There’s probably a hundred and one ways to extrapolate from what I’ve described here, and I’m going to stop myself right there if only because I’ve got a sample size of one. What I want to say in writing this, is just how easy it is to take the ability to be helpful for granted.

I actually needed it pointed out to me that I was being helpful – it just came that easily at no noticeable expense to myself, such that I was barely aware I did what I did. Now I’m thinking I may understand how people view mild unhelpfulness as both an exception and as pathological – it’s a bit like watching something autonomic switching off in that practicing little acts of kindness, normally, can come almost as naturally as breathing.

Though none of this means people are going to reach the correct diagnosis as to why someone’s kindness appears redacted when some of us aren’t first cab off the rank to help another.

~ Bruce

Contemplating Humanist affiliation

A number of years ago I left the Humanist Society of South Australia under somewhat of a cloud, ultimately opining in print at the end of an extended disclosure, that I didn’t have anything more I wanted to write about the organization specifically. Nothing much has changed in that latter respect; either in as far as I can tell, nothing’s happened that would make me want to comment further, or I’m left with smaller issues that I’ve been informed of that I’m not in a position to properly investigate before making a case. So don’t ask me to (thanks).

At any rate, after my departure, not wanting to sever with IHEU/CAHS affiliated bodies entirely, I did a brief mail-around of a couple of other CAHS affiliated bodies to see if they’d take a South Australian. Queensland didn’t reply, quite possibly relating to some pretty intense upheavals at an executive level at the time, while the Humanist Society of Victoria (HSV) did get back to me, and in the affirmative. So I joined the HSV.


It’s a fun fact that when you do anything remotely akin to whistleblowing in public, you’ll wind up being contacted by people who’ve either tried to blow the whistle themselves, or who have something they just need to get off their chest. I’ve had all sorts of feedback and information fired at me in the back channels, not all of it trustworthy, and even less usable.

But it’s the verifiably true stuff that you can’t or don’t know how to act on that’s the most vexing. The context of some of this stuff spans decades and countries, and it’s hard to tell if or how some of it can be meaningfully addressed; court cases from decades ago demonstrating malfeasance by a Humanist I’ve never heard of, who was then boosted by an overseas Humanist organization I’ve never had anything to do with are a little out of my scope.

People have told me things about individuals from the HSV, and they told me before I opted to join. I have no doubt that my joining pissed off at least one former HSV member who’d contacted me. The thing is, that while some of the info given to me was verifiable, it was hard-to-impossible to extrapolate from those facts, to the organization as a whole, or even the committee in particular. Stating that dickheads exist within an organization is a pretty insufficient critique. Functioning organizations have dickheads too.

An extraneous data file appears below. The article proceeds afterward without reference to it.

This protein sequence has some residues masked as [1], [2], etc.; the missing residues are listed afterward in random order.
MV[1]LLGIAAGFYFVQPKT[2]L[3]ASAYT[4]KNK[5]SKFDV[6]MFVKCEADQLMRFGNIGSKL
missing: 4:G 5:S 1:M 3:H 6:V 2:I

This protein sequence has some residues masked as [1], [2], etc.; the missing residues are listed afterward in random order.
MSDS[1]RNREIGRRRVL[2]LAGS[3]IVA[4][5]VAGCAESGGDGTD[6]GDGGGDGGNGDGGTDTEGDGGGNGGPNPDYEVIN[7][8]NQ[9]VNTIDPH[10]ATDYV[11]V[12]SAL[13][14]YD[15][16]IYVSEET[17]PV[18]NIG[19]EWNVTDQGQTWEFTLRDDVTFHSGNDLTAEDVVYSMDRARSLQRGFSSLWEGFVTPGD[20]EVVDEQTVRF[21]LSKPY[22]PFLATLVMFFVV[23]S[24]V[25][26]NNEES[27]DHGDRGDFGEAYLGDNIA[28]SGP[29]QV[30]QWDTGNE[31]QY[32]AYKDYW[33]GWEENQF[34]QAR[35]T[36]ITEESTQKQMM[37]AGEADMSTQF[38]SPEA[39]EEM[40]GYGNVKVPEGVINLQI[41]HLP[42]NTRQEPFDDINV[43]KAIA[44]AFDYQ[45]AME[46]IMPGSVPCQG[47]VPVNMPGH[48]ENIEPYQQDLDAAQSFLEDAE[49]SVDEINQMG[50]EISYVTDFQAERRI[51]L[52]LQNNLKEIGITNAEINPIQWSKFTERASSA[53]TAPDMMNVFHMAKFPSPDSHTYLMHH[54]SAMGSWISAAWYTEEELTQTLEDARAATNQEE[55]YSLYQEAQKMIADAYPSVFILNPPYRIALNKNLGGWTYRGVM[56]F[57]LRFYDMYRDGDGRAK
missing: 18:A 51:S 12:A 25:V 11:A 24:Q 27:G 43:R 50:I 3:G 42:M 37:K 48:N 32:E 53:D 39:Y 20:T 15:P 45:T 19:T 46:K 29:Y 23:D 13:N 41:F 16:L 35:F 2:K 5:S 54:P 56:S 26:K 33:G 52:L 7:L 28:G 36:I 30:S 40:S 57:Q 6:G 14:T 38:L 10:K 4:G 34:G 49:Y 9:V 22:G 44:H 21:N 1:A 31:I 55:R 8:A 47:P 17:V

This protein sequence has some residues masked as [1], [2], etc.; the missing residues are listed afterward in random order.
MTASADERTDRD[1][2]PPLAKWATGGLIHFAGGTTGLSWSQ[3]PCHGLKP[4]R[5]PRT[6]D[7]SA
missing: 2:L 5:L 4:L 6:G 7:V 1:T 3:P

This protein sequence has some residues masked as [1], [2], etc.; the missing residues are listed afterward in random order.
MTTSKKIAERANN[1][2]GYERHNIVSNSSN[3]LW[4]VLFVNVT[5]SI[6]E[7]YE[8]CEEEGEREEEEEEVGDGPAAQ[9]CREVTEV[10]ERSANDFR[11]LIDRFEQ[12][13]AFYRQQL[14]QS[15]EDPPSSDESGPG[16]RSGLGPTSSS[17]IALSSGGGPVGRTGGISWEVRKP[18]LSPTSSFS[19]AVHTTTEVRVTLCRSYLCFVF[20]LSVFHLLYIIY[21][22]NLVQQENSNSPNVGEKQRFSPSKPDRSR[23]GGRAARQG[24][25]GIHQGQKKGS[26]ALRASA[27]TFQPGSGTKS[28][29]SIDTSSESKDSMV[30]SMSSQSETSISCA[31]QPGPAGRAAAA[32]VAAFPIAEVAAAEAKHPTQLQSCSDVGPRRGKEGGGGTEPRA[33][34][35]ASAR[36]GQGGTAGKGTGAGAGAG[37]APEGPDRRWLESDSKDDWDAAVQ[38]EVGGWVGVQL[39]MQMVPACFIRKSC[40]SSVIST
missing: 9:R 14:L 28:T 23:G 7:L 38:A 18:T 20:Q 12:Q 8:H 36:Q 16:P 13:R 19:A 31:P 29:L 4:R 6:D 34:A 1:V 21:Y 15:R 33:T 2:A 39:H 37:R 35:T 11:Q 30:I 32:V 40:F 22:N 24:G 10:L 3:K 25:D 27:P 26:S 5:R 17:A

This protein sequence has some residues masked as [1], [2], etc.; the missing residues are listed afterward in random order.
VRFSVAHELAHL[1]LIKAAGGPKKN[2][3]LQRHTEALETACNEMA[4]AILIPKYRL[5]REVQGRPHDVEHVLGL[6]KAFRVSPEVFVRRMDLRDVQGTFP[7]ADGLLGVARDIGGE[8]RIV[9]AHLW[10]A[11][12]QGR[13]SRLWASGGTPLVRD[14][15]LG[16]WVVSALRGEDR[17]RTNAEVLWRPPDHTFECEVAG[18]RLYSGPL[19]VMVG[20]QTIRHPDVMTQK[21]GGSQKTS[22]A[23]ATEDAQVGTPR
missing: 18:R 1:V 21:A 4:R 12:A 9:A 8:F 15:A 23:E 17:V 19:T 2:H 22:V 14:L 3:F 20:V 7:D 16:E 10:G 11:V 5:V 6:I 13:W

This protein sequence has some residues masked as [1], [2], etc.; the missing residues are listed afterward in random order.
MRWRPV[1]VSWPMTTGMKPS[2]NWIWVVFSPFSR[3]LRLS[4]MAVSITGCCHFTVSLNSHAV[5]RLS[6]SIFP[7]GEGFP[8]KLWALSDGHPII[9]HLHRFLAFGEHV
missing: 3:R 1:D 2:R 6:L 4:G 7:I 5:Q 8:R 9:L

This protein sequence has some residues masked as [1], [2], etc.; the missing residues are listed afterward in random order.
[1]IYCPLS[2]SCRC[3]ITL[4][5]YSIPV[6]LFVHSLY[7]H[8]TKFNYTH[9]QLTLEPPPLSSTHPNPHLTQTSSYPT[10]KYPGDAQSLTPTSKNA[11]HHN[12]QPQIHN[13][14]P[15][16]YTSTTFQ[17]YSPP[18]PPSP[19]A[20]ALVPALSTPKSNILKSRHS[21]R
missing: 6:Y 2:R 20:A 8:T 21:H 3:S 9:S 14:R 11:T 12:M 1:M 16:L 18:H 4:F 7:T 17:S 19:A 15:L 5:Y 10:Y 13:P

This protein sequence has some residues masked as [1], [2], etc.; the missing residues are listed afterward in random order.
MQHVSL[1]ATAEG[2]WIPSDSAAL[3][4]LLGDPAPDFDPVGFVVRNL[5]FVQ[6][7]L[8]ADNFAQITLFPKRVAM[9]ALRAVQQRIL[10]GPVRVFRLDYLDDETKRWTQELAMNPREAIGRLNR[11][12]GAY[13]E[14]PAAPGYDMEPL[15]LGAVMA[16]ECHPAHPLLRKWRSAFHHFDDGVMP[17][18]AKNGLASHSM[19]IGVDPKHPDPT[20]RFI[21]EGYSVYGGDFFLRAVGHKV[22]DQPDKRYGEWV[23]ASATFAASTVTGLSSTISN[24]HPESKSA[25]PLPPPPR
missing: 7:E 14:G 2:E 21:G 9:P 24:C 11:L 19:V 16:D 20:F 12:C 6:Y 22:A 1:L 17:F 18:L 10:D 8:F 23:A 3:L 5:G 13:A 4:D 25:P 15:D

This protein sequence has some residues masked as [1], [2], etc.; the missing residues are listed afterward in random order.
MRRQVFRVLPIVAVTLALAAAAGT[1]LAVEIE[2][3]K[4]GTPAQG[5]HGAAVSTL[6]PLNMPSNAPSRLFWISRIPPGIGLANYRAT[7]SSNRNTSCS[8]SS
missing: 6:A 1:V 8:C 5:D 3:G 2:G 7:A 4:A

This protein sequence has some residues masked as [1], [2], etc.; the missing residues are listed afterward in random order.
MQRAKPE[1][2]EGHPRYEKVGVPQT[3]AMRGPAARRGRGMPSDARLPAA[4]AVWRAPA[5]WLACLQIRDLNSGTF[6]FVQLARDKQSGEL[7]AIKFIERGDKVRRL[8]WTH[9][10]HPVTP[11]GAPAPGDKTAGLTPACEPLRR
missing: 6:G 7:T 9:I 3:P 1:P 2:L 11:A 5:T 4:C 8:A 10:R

In terms of cultural problems though, even at my distance from the organization – my membership is nominal and pretty much a mere formality – there are some pretty overt warning signs; the publication in the Australian Humanist (edited by a founding HSV member) a few years back of a poem that was zero percent critique of Islam, and 100% denigration of Muslims; a terrible defense of the choice to publish this poem and another work of garbage in the very same issue; a committee that wasn’t close to being properly visible, and so on.

Not a lot of evil, but a lot of things to make you consider how functional a group is.

In terms of my miniscule involvement – I’ve witnessed a couple of pathetic displays online by folks of influence within the organization myself, and have just recently witnessed one of the smarter ones – one with influence over a public organ no less – claiming that harassment, sexism and so-on within atheist circles is largely made up, essentially just because it’s obviously true. This kind of reasoning doesn’t bode well for an organization that’s supposed to pursue reason in service to compassion.

On the flip-side, at the very least the HSV’s organization and promotion of public events has seemed honest and professional. I can’t tell you how sick I’ve grown of seeing atheist promotional shenanigans, either from afar or up close; organizers publicly announcing speakers from serious projects prior to confirmation, only for those speakers to predictably fall through; promoting their own members as speakers with misleading titles, honorifics and superlatives, and peddling non-peer reviewed, untested and untestable crank hypotheses as central to public “seminars”. The HSV, however, possibly has the best average quality of speaker academically speaking, out of all of the Australian Humanist societies, and the speakers are promoted formally and accurately, without gimmickry. That ain’t nothing.